Addiction vs Dependence Difference and Comparison
Symptoms of dependence can include tolerance, withdrawal, and cravings. APA Services advocates for policies, programs, and funding to improve the prevention and treatment of opioid and other substance use disorders, including nonpharmacological interventions for pain management. Prescribing healthcare providers also need to educate patients about the potential risks so that they will follow their provider’s instructions, safeguard their medications, and dispose of them appropriately, according to NIDA. Treatment for substance use disorder and physical dependence differ, which is why knowing the difference between the two is so important. Walling pointed to Craig Hettlinger, a former Marshall University soccer player who started a recovery program after he stopped using drugs in 2018, as one of the good guys. Hettlinger, 41, runs an in-patient treatment program, operates recovery houses with counseling services and fixes up apartments for people who progress toward independent living.
- Research suggests that no treatment method is superior, but that social support is very important and that organizations such as AA and NA have better than average success rates in reducing relapse.
- Substance abuse occurs with the excessive use or misuse of a drug beyond its intended purpose or prescription.
- We publish material that is researched, cited, edited and reviewed by licensed medical professionals.
- Addiction is a state of psychological or physical dependence (or both) on the use of alcohol or other drugs.
- Because of this confusion, some organizations prefer substance use disorder (SUD).
- Consequences can include physical health problems, financial troubles, and strained relationships.
Addiction, on the other hand, is not a predictable drug effect, but rather a disease that occurs in genetically, biologically, and psychosocially vulnerable individuals. When genetics, environment, addiction vs dependence and drug use overlap, addiction may occur. Physical dependence is a natural expected physiological response to drugs such as opioids, benzodiazepines, antidepressants and corticosteroids.
In this article, we’ll cover these key concepts and why it’s important to be aware of the differences between them.
- But increasingly in recent years, that view has flip-flopped a bit.
- Let’s look at the nature and progression of substance use that leads to abuse, dependence and addiction.
- If you can’t function properly in the morning without your cup of coffee, it could be that you are caffeine-dependent.
- It has also been suggested that the type of drug used will be strongly influenced by the individual’s characteristic way of relating to the world.
- Addiction, the “worst” of the three if you will, is a mental disease where the user is dependent on the substance and continues to use it despite its harmful effects on the individual or their family.
Using drugs made it harder for her to imagine a life off the street, where she would need to shop and cook or perform tasks beyond “basic survival instincts,” she said. Nearly two-thirds of the homeless people here self-reported that they were struggling with addiction this year. Why have some organizations scrapped addiction from their vocabulary? Well, the phrase carries a negative connotation and is ambiguous, according to the DSM.
The Difference Between Drug Use, Drug Abuse, Drug Dependence, and Drug Addiction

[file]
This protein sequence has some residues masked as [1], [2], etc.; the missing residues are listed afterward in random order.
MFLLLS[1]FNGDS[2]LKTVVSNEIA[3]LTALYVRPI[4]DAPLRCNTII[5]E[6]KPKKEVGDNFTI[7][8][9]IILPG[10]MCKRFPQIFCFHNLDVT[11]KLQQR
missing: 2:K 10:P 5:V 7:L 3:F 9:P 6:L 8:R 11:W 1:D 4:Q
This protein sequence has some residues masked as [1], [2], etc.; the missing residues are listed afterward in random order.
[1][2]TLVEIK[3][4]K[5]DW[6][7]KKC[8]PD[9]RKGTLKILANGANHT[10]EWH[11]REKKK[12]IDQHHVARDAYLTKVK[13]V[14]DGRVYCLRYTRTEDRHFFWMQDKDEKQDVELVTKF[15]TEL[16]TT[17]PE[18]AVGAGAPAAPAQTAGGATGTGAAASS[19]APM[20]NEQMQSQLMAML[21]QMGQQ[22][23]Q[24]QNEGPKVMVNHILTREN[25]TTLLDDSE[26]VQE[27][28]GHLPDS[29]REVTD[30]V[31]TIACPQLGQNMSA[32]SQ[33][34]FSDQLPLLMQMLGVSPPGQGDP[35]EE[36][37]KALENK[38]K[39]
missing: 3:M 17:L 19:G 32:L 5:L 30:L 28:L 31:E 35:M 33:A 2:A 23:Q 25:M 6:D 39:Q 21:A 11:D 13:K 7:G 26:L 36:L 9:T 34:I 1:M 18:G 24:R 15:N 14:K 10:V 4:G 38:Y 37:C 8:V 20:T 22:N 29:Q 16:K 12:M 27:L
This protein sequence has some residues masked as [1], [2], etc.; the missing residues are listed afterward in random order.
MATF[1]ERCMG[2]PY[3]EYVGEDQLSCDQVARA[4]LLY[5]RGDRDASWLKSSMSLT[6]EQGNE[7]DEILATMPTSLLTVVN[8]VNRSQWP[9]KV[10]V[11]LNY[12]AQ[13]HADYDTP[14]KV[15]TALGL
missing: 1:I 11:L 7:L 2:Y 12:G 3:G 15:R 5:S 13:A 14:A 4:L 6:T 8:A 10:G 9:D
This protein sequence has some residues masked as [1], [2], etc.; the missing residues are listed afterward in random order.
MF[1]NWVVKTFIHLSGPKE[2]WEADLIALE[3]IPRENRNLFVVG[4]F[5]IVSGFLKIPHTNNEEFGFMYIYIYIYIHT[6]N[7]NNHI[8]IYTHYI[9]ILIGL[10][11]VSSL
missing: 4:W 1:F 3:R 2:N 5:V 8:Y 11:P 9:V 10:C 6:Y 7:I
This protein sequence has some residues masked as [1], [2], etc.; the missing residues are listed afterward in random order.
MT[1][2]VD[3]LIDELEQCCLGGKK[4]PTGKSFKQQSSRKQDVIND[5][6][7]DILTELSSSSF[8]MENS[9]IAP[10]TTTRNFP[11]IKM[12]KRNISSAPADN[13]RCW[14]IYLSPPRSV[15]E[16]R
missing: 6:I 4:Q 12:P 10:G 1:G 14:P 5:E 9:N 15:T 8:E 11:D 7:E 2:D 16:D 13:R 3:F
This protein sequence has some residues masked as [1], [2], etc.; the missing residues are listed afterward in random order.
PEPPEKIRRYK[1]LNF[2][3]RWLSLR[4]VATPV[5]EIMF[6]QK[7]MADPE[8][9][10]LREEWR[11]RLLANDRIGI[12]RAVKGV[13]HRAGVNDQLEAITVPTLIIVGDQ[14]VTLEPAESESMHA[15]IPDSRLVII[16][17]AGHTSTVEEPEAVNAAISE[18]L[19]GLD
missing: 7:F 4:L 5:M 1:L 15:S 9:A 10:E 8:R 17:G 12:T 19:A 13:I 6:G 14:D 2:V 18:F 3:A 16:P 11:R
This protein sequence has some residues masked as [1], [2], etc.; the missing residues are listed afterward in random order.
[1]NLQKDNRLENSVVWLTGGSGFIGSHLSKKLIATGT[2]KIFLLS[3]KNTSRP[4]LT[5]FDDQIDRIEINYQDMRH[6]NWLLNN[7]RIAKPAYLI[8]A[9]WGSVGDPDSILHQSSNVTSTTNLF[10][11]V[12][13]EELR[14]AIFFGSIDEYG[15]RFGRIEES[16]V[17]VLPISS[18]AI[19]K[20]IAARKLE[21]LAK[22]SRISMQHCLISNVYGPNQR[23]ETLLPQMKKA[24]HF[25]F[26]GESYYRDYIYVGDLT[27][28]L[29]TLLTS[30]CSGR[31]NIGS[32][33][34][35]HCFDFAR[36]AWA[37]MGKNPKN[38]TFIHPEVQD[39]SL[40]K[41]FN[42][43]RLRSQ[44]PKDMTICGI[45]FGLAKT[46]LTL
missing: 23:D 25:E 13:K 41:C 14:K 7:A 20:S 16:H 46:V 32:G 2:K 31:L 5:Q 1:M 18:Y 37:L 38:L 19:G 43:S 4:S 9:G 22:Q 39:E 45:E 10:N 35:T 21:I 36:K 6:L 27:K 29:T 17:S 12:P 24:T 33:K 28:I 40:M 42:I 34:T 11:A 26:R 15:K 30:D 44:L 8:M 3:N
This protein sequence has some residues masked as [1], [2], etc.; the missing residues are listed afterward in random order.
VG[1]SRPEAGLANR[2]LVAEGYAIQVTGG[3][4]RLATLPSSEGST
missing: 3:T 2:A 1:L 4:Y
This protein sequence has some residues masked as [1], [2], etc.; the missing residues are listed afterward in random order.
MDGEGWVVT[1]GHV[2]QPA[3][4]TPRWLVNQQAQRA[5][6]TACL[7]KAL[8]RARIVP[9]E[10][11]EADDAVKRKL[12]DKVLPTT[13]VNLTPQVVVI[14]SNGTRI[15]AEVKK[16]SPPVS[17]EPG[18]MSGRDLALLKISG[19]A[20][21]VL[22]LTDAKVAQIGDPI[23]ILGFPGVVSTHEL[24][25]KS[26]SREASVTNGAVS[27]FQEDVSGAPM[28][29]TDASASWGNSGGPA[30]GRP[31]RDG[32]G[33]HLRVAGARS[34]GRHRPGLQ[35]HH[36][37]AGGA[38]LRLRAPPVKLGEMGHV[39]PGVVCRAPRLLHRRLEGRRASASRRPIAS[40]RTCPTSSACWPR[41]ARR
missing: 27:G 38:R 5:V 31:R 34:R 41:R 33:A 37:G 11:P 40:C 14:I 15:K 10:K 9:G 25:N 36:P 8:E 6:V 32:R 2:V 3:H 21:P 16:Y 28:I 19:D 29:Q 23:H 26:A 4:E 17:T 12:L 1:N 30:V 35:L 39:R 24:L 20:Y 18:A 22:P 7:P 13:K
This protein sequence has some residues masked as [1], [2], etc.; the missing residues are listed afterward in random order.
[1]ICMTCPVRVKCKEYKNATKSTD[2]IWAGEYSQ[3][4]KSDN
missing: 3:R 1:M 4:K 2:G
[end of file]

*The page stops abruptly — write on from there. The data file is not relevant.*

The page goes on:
If you believe you have an addiction, it’s never too late to look for help. Working with a health care professional will allow you to explore the options to treat your addiction. Caffeine is an example of a common substance that causes physical dependence. If you can’t function properly in the morning without your cup of coffee, it could be that you are caffeine-dependent. When you miss your morning cup, you might develop physical withdrawal symptoms, like a headache, fatigue, difficulty concentrating, and more.
Substance dependence is characterized by tolerance or withdrawal symptoms. Addiction, the “worst” of the three if you will, is a mental disease where the user is dependent on the substance and continues to use it despite its harmful effects on the individual or their family. We publish material that is researched, cited, edited and reviewed by licensed medical professionals. The information we provide is not intended to be a substitute for professional medical advice, diagnosis or treatment. It should not be used in place of the advice of your physician or other qualified healthcare providers. Enormous difficulties were encountered in trying to apply these definitions of addiction and habituation because of the wide variations in the pattern of use.
How to Determine if You are Dependent or Addicted
It’s a grim scenario that unfortunately is found in many drug abuse cases year after year. For instance, someone who is on a prescription for pain medication may find that he needs increasing amounts of dosage for the medication to work. Some doctors may diagnose this as an increasing tolerance, or it might be disguised as the possible start of an addiction issue. Additionally, misuse of terms can lead to stigma and discrimination. If someone is labeled an “addict” when they are actually struggling with substance abuse, they may face unfair judgment and negative attitudes from others.
‘Dependence’ is a term used to describe a person’s physical and psychological loss of control due to substance abuse. If a person uses many drugs and develops a physical dependence on these drugs, that person is usually described as dependent. That alone isn’t always an https://ecosoberhouse.com/ addiction, but it can accompany addiction. Medical and substance abuse communities have found that there are neurochemical differences between a normal brain and an addict’s brain. There are even perceived differences between addiction versus the abuse of a substance.